The white schools I went to had libraries and swimming pools and all sorts of things that I didn’t know schools could have. The village school I’d gone to didn’t have a library. In fact, I don’t think the town of Mount Ayliff had one. The school had no running water and no electricity.
I remember going to the village during my school holidays as I often did with my sister. By then, we were both going to white schools. We got on a bus in the village to town (stop it), Mount Ayliff. My former standard three teacher in the village, whom we had all feared, got on the bus. She sat in front of us. Then my sister and I spoke English in the bus. We were children and we knew that it would impress the villagers. Of course, looking back, it was a childish act. There was a great deal of fascination, two black children speaking English. For the first time in my life, I realized that even though I was only 15 at the time, I spoke more and better English than the woman who had taught me in standard three. She spoke to us in English, it was not very good. That made me sad.
That thought made realize that that was one of the reasons Mongezi led the life he was leading – that all he could do was to make passing and deep insights about my life instead of being equipped to live the life he had hoped for as a child. His parents had told him to drop out of school and told him start working after standard six. They never saw the value of an education, all they wanted was the benefit of his work now, not later. Worse, the standard of teacher he had in the village was not great either.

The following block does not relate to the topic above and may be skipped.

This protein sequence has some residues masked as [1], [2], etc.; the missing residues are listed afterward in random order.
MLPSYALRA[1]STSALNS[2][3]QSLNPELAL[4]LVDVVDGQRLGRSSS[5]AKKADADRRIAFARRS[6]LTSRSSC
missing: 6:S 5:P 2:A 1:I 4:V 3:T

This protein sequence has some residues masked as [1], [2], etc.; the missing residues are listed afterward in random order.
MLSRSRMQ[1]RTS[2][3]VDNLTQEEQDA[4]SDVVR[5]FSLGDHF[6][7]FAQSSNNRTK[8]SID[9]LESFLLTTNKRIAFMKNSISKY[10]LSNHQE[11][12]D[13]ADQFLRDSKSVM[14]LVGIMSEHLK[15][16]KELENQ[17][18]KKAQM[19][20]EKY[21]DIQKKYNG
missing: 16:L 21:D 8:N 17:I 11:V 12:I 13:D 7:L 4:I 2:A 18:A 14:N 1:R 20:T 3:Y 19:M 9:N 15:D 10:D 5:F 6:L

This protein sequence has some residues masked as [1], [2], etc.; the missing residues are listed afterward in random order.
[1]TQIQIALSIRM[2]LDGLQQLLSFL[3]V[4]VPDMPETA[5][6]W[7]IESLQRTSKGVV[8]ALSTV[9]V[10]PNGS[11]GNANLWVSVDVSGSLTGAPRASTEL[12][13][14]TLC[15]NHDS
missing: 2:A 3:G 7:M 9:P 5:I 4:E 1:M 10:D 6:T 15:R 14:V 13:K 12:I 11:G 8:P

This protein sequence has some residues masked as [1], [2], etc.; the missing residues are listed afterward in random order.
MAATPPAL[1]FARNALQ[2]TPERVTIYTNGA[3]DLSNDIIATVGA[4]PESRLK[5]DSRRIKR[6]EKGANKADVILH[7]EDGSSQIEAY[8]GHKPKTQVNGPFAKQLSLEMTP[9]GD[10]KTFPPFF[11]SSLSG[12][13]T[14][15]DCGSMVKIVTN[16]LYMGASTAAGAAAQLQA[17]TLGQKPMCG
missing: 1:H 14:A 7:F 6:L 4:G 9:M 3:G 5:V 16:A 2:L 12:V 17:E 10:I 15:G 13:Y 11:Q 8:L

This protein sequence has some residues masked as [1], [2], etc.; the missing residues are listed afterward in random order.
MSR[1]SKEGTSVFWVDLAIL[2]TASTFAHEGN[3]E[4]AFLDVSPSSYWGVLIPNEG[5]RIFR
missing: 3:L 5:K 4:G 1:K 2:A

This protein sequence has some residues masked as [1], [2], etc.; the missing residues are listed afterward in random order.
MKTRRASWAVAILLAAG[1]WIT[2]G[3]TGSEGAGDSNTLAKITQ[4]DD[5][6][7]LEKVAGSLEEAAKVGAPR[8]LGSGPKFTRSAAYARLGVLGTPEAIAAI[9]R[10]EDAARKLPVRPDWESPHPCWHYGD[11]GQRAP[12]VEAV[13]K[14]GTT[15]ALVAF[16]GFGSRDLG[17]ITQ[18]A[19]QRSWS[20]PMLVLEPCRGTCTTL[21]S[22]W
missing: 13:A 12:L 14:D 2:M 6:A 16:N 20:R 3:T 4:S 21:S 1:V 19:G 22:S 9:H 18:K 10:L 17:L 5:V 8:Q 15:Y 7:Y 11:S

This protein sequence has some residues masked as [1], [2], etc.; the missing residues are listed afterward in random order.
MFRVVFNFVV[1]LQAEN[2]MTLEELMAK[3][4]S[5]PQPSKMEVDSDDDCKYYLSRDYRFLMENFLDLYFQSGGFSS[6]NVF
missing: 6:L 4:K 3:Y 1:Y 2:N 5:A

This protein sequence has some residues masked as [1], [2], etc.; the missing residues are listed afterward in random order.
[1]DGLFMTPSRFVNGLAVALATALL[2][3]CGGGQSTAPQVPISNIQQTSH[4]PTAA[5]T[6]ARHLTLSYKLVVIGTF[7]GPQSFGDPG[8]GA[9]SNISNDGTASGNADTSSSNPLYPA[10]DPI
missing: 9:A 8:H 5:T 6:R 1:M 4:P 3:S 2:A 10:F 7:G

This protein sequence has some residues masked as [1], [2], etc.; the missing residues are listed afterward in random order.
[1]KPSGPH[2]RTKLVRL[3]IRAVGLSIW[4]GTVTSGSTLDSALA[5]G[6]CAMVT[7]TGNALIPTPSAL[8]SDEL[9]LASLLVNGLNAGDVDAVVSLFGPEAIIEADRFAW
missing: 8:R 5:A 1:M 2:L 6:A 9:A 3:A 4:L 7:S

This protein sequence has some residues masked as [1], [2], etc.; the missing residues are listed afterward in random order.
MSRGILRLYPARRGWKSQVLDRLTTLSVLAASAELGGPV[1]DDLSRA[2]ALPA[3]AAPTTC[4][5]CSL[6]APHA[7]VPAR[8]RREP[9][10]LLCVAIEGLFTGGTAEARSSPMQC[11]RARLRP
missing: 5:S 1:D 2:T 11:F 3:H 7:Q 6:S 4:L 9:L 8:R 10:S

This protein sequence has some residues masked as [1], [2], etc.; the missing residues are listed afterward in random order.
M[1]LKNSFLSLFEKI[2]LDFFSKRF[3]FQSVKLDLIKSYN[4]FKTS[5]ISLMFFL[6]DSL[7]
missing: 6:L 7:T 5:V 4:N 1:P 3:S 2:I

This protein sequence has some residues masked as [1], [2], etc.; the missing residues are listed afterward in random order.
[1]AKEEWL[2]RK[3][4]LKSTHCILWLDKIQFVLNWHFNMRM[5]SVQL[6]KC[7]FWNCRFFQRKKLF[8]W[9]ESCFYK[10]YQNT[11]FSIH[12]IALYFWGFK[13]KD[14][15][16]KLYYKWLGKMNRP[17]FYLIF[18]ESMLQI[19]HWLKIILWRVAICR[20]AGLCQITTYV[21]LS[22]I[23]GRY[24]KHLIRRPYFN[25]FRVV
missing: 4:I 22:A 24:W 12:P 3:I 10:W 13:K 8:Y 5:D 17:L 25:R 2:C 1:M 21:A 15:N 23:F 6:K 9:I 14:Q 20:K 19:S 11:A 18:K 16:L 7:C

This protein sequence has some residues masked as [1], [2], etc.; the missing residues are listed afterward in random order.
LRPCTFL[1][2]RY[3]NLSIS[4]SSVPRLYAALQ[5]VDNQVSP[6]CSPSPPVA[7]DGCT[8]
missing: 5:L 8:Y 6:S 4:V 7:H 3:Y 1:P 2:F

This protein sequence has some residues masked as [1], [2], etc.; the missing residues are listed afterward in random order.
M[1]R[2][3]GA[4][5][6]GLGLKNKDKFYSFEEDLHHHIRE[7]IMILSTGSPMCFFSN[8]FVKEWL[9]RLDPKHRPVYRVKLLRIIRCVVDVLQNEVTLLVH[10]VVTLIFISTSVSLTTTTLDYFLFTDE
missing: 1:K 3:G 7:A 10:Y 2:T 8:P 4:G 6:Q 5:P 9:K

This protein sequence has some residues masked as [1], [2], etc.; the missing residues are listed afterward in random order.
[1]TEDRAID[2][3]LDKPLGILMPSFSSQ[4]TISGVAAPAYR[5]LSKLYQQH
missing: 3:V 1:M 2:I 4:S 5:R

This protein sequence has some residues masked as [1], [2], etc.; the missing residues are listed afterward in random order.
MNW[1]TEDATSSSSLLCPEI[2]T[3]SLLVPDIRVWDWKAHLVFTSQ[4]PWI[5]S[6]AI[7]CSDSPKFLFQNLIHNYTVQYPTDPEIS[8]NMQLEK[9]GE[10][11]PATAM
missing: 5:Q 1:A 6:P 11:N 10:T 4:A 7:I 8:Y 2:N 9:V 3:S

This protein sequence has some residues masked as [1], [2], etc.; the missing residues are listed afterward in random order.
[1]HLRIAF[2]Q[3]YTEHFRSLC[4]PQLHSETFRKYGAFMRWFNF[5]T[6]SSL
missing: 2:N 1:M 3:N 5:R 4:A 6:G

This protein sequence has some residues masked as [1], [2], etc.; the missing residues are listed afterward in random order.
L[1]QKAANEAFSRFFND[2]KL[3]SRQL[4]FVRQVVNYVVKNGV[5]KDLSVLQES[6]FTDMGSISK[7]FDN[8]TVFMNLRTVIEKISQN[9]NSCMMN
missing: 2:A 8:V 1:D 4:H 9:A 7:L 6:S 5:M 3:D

When I left the village to go to better schools, he was left with ill-equipped teachers anyway. No wonder his life never turned out any better than that of his parents. Even though Mongezi wanted to have a better life, the odds were against him, plus, he didn’t have what he called, “your luck” of being born into a family that knew the value of an education, even in apartheid South Africa. Unfortunately, my village is still the same way it was when I left. The kids will have no better opportunities than Mongezi, but we can help one child at a time.
The luck Mongezi spoke of rings true. When I was nine-years-old, I had been smoking weed. It grew all over the place. I was bunking school with the older boys and smoking with them. Had it not been my mother’s intervention, my life would have turned out to be exactly like Mongezi’s. I would have been walking with him wearing my own black gumboots, probably forgotten a lot of the English I had learnt in school too. Mongezi is right, I am a very lucky human being.
Even though some may look at where I was born and where I grew up as the perfect ingredients for bad luck – I was very lucky to come from the family I came from. They gave me the opportunities and skills to succeed in life, there after, luck followed hard work. I’ve had to work hard to be lucky. The luck of my birth had a lot to do with how things turned out for me. This is why I can never blame the poor for their poverty. Only those who have never known it, seen it and experienced it can blame them.